The only way you can be a scream player is practice. (This is how i increased my range to double C and beyond, but many people have their own methods) I began by just lip buzzing, without the mouthpiece, for 15 minutes a day. I played scales two octave both loud and soft. Practicing excercises softly will make you a much better player and have an impact on range. If you dont already have these, get the Schlossburg, Arbarns, and clark studies books. Start piecing your way through those excercises especially the schlossburg. Practice lip slurs daily, and start increasing the interval jumps. Finally stand in front of your mirror, and watch your embouchure as you lip slur. Make sure that you are using only air, and that your embouchure is not changing. Building your lips, focus, air stream, and endurance will all come from doing these things daily. It will take time but you will find that your range will dramatically increase. Be patient and goodluck with everything!
I agree, i have been trying to improve my range, so i practiced for like 30 min, just playing the highest notes i could, and then i tried playing a song, and i couldn't hit a low C! I am not joking, it could seriously screw up your lip muscles. if you are going to try to improve your range, make sure you balance it with lots of low notes, try scaling up a lot, then play some pedal notes.
I'm most likely much older than most who post on this forum, so I'm going to offer a little advice based on many years of experience (knowledge gained by experience = Wisdom).
Though to become an "good" trumpeter one has to learn (train one's embouchure) to play in the high register, just being able to hit high notes is no good unless it can be done with clarity, proper intonation, and volume control. I've watched a lot of trumpeters "squeal". While doing it, most turn red in the face, the veins in their forehead pop up, they squinch their eyes shut and screw their faces all out of shape while they proceed to rattle the eardrums of anyone within 50 feet. To what end? Trumpet players in the audience might be impressed to some degree, but the first response from the average observer is usually more "how did they do that?" much more often than "Wow!". There's nothing wrong with working on your upper range, but for the sake of not messing up your lip in the process, go slowly. Be patient. When you find you can hit a note higher than before, don't try to go another step up until you can play that one with some degree of comfort, volume control, clarity, and without going grossly sharp or flat. When you can pick up your horn, and without warming up can hit high C (1st C above staff), then and only then should you let squealing or playing high D, E or above become of any concern.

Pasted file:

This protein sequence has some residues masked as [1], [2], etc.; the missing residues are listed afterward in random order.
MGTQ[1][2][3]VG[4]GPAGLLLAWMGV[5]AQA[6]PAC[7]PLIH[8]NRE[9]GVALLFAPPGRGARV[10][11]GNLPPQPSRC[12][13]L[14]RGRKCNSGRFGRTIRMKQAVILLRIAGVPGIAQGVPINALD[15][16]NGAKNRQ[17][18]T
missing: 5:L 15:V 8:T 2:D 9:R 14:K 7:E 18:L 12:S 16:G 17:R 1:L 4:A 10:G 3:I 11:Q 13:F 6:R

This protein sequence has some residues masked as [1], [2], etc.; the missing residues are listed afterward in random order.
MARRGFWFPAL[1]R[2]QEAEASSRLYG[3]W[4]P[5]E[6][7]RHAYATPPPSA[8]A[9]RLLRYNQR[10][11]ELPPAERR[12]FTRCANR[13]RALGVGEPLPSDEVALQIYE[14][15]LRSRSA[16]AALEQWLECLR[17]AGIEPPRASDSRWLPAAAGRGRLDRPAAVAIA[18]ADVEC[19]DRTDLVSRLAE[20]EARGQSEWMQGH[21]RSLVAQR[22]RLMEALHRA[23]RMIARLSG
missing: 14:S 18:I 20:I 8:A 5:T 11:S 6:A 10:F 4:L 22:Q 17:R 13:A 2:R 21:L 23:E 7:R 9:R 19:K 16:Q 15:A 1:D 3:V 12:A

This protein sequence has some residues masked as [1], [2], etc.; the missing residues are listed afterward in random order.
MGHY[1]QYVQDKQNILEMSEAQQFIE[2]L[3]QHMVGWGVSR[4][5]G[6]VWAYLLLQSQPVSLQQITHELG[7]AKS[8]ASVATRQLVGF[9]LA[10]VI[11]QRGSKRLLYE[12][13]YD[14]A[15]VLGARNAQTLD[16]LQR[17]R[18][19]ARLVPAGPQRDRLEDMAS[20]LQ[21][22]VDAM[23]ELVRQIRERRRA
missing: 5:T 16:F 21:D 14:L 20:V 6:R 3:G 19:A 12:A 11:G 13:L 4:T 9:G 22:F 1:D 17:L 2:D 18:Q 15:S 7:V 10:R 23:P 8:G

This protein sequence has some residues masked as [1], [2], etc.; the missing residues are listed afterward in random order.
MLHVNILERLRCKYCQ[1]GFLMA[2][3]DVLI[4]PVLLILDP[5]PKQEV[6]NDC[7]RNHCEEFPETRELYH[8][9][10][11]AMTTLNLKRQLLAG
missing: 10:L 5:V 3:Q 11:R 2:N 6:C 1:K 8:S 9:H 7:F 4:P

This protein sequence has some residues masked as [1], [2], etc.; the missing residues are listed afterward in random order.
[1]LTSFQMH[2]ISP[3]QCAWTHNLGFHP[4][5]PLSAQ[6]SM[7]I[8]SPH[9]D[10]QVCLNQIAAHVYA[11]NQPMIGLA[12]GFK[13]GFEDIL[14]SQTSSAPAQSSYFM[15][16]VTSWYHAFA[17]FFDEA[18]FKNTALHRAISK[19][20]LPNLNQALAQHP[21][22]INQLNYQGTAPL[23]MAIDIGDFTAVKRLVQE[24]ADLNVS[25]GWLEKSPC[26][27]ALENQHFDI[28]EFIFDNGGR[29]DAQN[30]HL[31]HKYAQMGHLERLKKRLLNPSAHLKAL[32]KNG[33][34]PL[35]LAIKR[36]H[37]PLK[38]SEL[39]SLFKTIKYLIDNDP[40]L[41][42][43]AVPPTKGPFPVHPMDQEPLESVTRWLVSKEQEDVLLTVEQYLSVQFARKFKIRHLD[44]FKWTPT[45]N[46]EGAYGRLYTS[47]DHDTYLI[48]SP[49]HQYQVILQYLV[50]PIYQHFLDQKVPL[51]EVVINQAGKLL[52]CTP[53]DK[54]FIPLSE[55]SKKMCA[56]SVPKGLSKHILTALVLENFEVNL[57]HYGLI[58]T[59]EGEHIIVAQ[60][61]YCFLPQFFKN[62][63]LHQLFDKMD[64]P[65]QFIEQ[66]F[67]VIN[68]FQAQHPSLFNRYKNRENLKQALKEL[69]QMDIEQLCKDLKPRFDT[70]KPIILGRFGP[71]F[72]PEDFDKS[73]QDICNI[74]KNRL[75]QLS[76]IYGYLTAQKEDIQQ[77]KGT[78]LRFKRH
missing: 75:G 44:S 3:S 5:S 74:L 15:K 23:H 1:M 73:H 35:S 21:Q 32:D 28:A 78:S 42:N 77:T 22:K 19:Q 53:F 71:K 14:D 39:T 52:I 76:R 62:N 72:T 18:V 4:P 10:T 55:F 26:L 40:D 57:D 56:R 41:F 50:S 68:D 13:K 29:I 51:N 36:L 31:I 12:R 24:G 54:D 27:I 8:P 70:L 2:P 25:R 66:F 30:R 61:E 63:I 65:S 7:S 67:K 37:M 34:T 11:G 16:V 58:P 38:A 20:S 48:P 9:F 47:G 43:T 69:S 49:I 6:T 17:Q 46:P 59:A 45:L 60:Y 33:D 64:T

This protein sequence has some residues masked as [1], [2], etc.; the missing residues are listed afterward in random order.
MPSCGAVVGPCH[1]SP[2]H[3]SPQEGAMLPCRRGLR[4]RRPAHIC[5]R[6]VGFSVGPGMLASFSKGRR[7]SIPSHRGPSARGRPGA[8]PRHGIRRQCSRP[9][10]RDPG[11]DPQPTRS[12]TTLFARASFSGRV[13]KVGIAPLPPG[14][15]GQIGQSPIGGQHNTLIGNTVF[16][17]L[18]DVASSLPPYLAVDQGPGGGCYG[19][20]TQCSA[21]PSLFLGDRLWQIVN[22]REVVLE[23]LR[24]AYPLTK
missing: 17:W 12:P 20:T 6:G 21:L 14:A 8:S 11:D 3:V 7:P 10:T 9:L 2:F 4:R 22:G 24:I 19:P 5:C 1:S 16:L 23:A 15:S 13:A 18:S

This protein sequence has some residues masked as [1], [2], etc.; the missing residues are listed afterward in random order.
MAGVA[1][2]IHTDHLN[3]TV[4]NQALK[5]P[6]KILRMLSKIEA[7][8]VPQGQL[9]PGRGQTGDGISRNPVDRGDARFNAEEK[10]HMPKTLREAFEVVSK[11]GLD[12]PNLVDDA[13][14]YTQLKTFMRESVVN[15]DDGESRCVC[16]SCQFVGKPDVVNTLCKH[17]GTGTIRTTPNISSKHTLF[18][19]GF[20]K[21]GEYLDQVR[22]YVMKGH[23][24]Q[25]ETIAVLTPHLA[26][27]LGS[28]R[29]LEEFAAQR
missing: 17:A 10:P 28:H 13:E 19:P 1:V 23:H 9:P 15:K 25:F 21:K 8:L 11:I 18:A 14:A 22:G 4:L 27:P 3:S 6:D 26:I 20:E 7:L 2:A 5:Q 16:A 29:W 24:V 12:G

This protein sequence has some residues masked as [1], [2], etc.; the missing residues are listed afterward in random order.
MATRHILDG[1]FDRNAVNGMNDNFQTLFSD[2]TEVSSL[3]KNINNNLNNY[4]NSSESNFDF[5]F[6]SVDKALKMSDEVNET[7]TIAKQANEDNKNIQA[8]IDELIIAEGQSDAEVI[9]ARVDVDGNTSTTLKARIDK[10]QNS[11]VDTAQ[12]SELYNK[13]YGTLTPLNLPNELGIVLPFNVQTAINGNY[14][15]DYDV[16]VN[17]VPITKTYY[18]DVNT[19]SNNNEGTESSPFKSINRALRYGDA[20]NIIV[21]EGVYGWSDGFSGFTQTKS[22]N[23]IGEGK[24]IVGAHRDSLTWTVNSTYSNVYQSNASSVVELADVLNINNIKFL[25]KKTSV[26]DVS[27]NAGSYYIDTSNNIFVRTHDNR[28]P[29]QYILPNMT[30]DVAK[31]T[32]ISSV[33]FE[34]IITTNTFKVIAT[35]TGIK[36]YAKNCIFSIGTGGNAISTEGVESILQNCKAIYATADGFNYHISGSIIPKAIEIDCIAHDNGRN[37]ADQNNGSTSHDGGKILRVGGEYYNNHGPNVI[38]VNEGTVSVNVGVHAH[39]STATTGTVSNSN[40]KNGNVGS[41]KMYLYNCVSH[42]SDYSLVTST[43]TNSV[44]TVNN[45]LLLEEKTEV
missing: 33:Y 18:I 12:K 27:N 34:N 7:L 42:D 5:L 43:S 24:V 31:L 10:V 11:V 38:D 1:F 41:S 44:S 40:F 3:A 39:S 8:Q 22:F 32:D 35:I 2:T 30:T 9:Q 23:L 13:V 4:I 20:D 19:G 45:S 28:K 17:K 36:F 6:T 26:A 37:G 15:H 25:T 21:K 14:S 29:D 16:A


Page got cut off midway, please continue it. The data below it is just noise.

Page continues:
the highest i can go up to is the C above the staff (hey, it's good for me, im only in beginner band) my band director tells us that lip sluring is really good to get up to higher notes, so try something like that
NO! don't push harder thats the stupidist thing u can do it can ruin ur lips, embahsure, and it'll never be in tune. A high C should be played the same way you play a low C/Fsharp w/e low note ur playin. Ur just tighting up the corners of ur mouth make them do the work not ur lips! Make sure ur using lots of air too. But omg do not press harder!? wow!
that's not stupid. I push as hard as I can for 8 hours a night... the more tired i get the harder i push and i can hit a quadruple c (the one four octaves above middle c in the staff) without any trouble at all. and my tone is nice and full too... the harder i push the better i play.
For now maybe, but in the long run it's going to kill your playing. Pushing harder into your face is one of the things trumpet players try to stay very far away from. The muscles in your lips are extremely small and cannot take too much pressure. This is why most trumpet players say to use your air and not your face.